Over the years I have seen a lot of defects most of which could have been prevented with a little training or experience. Just in the last few years, I have been taking pictures thanks to the invention of the cell phone.
This group of pictures was taken of a turbo with only a few hours of run time on it. This was the second new turbo that failed with less than a day running on it. The second time around there was also a new oil pump installed. We were asked if we would like to take a look at it. With hesitation, sure. After extensive diagnostics, we couldn’t find anything other than the new kinked turbo feed line that was installed on one of the previous two repairs. The mechanic removing the turbo feed line wasn’t paying attention and wasn’t sure if it was kinked that bad or not. Although it really doesn’t look like it was kinked enough to starve the turbo it was. Put everything back together with a new turbo and feed line, road-tested unit and it was fine, three turbos, an oil pump, and a whole bunch of labour later and problem solved. Still running last time I asked.
This unit came in for an annual inspection after sitting over the winter. You never know what your gonna find when you pull the wheels. Appears the mice thought this was a good place to build their nest.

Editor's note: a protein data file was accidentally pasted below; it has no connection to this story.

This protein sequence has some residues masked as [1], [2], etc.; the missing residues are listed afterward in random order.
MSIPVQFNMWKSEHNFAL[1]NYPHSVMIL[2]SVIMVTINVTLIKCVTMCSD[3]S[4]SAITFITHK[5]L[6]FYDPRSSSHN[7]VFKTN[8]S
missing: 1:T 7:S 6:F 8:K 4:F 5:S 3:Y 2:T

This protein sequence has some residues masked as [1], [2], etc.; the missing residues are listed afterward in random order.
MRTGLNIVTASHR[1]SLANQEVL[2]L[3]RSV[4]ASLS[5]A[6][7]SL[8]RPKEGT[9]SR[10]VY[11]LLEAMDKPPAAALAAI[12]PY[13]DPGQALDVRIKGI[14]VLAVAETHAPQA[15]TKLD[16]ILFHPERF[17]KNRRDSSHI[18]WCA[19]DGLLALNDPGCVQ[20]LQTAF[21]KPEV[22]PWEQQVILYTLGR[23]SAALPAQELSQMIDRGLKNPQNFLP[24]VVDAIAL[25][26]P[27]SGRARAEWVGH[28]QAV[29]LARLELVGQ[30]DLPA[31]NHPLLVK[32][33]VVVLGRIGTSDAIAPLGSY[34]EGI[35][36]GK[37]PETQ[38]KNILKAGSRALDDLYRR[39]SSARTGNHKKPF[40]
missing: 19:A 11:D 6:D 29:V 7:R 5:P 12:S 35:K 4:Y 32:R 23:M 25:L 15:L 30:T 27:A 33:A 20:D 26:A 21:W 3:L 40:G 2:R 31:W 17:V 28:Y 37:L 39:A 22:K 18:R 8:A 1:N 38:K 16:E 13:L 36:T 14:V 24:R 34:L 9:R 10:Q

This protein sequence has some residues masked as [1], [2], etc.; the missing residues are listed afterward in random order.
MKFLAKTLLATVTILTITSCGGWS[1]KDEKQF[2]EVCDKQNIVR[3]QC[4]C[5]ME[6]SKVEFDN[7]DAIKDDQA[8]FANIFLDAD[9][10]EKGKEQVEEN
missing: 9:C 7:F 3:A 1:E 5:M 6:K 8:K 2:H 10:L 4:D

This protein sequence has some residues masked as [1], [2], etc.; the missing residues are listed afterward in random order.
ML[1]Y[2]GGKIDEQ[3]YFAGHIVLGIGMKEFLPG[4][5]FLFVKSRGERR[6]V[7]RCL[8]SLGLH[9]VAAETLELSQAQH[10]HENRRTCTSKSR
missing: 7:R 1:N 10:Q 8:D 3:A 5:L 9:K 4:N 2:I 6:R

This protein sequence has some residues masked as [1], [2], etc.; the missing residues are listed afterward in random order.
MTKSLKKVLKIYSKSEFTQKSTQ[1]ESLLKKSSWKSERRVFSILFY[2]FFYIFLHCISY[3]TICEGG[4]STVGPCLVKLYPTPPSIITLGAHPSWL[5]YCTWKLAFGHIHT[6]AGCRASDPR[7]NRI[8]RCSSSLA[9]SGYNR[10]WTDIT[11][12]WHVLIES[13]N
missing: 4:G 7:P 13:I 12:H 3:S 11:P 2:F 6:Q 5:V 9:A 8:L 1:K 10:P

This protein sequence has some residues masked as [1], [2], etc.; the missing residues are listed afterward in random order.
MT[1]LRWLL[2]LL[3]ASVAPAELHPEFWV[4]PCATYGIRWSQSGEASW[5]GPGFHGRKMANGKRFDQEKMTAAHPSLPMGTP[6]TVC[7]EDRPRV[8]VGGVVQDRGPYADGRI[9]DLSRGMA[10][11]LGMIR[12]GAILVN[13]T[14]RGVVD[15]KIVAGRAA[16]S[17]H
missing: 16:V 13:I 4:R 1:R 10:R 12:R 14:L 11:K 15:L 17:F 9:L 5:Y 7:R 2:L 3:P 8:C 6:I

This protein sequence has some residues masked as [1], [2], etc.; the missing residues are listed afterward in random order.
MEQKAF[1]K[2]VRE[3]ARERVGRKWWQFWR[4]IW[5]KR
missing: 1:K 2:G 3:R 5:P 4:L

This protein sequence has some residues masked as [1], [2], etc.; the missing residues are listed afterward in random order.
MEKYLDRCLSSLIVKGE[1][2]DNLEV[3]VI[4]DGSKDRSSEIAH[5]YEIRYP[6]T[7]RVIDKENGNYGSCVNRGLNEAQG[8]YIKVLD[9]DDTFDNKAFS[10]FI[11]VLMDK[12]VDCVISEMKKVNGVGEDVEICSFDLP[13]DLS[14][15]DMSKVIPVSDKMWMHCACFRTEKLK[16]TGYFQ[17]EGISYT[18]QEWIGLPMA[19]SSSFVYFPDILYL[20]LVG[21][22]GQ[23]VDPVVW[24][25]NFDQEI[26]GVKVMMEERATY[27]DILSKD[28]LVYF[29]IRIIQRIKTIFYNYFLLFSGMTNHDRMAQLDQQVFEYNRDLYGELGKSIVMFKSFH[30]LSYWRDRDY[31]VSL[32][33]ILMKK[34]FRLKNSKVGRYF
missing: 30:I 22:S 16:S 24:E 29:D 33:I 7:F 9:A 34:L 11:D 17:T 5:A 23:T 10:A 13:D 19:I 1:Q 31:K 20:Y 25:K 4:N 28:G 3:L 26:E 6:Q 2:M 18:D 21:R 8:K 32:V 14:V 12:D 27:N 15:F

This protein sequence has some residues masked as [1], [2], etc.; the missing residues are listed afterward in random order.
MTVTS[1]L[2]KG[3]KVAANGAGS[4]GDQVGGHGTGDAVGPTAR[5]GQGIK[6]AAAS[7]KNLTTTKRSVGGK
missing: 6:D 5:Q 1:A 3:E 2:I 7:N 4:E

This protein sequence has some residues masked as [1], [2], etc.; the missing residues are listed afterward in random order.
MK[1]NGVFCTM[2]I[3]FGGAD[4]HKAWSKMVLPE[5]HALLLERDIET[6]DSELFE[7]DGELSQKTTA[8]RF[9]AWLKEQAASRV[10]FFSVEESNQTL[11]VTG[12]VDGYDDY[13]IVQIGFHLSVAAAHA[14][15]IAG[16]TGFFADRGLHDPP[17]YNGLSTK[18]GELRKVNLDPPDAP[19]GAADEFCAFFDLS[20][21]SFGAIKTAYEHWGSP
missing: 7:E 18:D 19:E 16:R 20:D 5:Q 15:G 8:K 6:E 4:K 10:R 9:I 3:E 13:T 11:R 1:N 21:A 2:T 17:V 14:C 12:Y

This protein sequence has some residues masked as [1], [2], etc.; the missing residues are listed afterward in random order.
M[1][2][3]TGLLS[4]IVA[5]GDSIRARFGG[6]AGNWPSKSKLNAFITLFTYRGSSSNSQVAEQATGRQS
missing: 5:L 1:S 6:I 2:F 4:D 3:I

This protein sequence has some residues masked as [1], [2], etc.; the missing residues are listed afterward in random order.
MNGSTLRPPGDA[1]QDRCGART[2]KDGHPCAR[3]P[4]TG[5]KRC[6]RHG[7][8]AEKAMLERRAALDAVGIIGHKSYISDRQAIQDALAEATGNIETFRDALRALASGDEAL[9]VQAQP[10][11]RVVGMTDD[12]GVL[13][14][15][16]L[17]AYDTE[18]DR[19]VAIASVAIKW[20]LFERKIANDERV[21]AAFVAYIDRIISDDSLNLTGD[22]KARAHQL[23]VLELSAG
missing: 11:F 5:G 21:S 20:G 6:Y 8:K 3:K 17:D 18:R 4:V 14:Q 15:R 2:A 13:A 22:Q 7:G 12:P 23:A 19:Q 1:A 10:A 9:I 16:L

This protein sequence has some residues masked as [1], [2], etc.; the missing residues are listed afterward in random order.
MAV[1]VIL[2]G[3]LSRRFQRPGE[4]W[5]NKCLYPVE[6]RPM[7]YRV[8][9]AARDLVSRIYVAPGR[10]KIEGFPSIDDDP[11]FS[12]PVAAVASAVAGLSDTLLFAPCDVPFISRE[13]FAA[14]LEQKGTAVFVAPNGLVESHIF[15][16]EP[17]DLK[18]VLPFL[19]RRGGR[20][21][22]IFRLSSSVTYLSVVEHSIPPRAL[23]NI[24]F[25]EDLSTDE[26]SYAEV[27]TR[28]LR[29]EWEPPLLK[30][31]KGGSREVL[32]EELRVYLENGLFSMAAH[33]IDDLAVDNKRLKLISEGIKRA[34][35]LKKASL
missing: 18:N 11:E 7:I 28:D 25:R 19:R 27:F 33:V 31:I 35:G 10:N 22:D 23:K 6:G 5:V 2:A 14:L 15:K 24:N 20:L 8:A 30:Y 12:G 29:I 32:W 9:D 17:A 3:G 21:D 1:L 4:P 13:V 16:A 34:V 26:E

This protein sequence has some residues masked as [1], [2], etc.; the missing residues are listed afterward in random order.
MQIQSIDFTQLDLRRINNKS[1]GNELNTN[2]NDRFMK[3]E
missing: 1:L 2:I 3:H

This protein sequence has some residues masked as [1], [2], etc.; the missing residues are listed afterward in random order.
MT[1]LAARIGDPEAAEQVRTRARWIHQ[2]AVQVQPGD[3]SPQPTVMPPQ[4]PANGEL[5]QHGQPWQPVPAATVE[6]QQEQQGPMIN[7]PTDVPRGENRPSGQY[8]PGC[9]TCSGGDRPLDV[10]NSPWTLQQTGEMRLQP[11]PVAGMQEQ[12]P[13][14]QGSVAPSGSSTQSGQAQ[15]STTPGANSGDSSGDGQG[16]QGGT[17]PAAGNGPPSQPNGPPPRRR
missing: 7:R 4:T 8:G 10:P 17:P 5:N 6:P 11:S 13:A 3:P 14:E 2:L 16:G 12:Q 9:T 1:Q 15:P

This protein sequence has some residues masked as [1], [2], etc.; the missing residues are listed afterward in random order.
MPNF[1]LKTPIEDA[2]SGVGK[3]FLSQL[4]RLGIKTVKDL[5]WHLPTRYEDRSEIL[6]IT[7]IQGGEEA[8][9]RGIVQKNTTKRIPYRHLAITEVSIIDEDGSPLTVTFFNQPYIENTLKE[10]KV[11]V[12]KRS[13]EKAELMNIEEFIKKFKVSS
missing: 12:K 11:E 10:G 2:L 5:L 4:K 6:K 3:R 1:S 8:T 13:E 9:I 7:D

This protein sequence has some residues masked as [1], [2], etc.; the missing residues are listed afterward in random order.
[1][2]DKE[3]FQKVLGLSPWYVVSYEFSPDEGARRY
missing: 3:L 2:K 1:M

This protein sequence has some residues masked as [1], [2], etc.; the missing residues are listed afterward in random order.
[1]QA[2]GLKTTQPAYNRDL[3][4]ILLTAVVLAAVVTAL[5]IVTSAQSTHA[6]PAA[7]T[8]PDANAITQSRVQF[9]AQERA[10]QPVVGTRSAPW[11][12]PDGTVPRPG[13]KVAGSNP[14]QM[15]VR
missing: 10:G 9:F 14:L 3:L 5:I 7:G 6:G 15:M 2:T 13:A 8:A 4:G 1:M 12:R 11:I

Wheel End Failures
A Tandem dump truck came in with the center broken out of the inside steel rim. Wheel nuts were tight possibly overloaded.
Pretty well the same as above, Westernstar tractor came in with the center broken out of inside steel wheel. Wheel nuts tight possibly overloaded as it was a farm tractor hauling trains.
Westernstar dump truck had the brakes done the day before. I would have to say the wheel end components didn’t get cleaned properly resulting in loose wheels and lots of damage.
Mack straight truck that just had its brakes done recently. Again possibly the wheel end components didn’t get cleaned properly. These wheels were just about to come off.
Chevy 3500 transit bus that came in with the wheels falling off.
Came into work one morning and found this trailer parked in the shop with the wheels missing. Not a bearing failure problem, not sure where the 2 wheels went.
Wheel Seal Failures
Both these wheel seal failures were due to the person installing the seal. As you can see the person left the deflector rings on the axle as they didn’t know any better.. They should have been removed prior to installing the new seals.
The story behind the burnt rad goes as follows. The customer came into the shop wanting us to take a look for a coolant leak. Turns out the unit needed a rad. Customer thought it would be cheaper for them to supply their own parts so they picked up a rad and strapped it to the back of the cab, needless to say, it didn’t make it to us, shorted out on the light cord I’m guessing and setting fire to the box the rad was in. You can see the end result. In this case, I’m sure it would have been cheaper for us to supply the rad. Why do customers think they can supply their own parts, do you take your own eggs or hamburger to Macdonalds?
Just some random defects found.